Sexual attraction towards abuser/people who remind me of abuser

Roland

Confident
Yes, I agree with this. I'd add that it's not always that your mind is confused, because sometimes it can be that the mind is processing the abuse in a reasonable manner - and with awareness, hopefully it can be a way to get over it.

Some people have specific sexual fantasies precisely because they fear those specific sexual realities and never want them to be realized. We've all heard of rape fantasies here. Personally I know of someone who strongly fears betrayal, and sexually fantasizes about being betrayed. Trouble is, thinking itself can become a habit, even an addiction. I'd guess for that person, trying to sexually fantasize about something else more positive - such as love and loyalty - might be a helpful way forward.

A therapist once said a wise thing: "Let's not over-pathologize what you are doing. It might be a reasonable response to an unreasonable situation. Let's have a think about how your mind might be giving you exactly what you need. Let's try to harness that and put it to good use."
That’s a good way to put it. You’re right that you can be aware and processing, it’s just a confusing process I think. Interesting about sexual fantasy and betrayal, I tend to think things like that, even rape fantasies are okay as long as the person can control the environment, that they are safe now and not being betrayed or raped. It’s another way to take back control and process things. But I suppose it’s also fair the need to fantasize about other things as well.
 
Thanks. To give you a bit more detail, I'm a huggy person, and being affectionately touched by friends doesn't tend to bother me. Some years ago, after having felt the awkwardness of a male friend getting a hug from me I felt ashamed at having messed up and stopped.

The unsolicited therapist's touch didn't bother me in itself too much. It was more what it symbolized that bothered me. It was another piece of evidence that the well-meaning therapist's boundaries and own awareness needed more work, and I wasn't paying to be in the room to help her with herself. Clearly, the exact opposite - which is why I decided to end treatment.

Let's remember that for very many therapists, their preferred mode of self-development or personal growth has been to become a therapist., and this is very well documented inside the profession.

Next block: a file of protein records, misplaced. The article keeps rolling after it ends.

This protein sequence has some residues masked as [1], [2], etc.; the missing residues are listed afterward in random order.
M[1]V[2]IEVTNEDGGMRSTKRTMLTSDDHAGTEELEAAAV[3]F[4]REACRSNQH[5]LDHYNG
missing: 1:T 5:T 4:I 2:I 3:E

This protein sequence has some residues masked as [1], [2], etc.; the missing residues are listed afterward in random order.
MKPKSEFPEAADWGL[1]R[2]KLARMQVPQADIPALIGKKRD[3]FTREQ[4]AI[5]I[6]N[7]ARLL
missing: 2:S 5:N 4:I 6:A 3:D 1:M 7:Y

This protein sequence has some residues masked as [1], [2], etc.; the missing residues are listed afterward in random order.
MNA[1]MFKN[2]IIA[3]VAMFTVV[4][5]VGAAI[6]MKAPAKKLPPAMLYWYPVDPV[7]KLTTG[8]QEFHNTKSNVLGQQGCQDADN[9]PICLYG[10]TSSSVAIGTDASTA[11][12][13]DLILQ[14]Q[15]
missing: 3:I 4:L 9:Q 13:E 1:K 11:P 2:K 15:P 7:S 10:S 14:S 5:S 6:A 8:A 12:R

Even asking for consent to hug could be problematic. Request for consent can feel like pressure from the person with power - power which a therapist certainly has. About 20 years ago a dentist, mid appointment with my mouth open and his equipment in my mouth, asked for my consent to kill one of my teeth. Of course I said yes, because I thought he was the experienced professional and I was the ignorant patient. Today, dentists tell me that it shouldn't have happened.

When I was a younger man I interviewed people for a living in a non-therapeutic line of work, sometimes about the death of their next of kin. There was one occasion when a woman interviewee was crying as she recounted the death of her father. I held out my open hand, palm facing upwards. She took it, and we shook hands. I'm proud of that occasion and I hope in future to resort to that way forward.

So personally I'd be happier if your therapist had asked you what you feel you needed right then, rather than asking you the suggestive question about the hug. Still, I am very glad it was right for you and that she didn't mess up.
The funny thing is, as soon as I'd posted that comment I thought what if someone felt pressured to say yesbut actually didnt want physical interaction? Lets face it, I'm sure we've all done/agreed to something we've been asked at some point in out lives because of pressure. Such a mind field isn't it, and I don't really know the answer because I guess what we all need can be so different.

To be honest, if my therapist had asked what I needed I wouldn't have known how to respond because the only thing that would have come to my mind in that moment is physically impossible. As I say, I was very grateful for her offer, her kindness and compassion, but at the same time very much understand your comments

Me and my therapist approach this as "meta-therapy." As in, we discuss therapeutic modalities and touch and boundaries within the therapeutic relationship, openly, rather than leaving the framework unsaid. It's infinitely helpful for someone like me who has years of education on the subject and who has special needs within therapy.
You're so right. Discussing this openly and honestly could be very beneficial. Setting boundaries as it were. I wonder if the power dynamic could still be problematic for some though? If someone agrees during discussion but feels pressured to do so (especially if like me wouldn't know/be able to verbalise what I need so take suggestions from T), or maybe their needs change as therapy progresses. All so confusing isn't it.

I'm so glad this approach works for you. It makes total sense to me, but has also made ne wonder if I'd had this conversation, would I have agreed to hugs etc? If I'm honest, I may well have said no at the beginning. Definitely food for thought though
 
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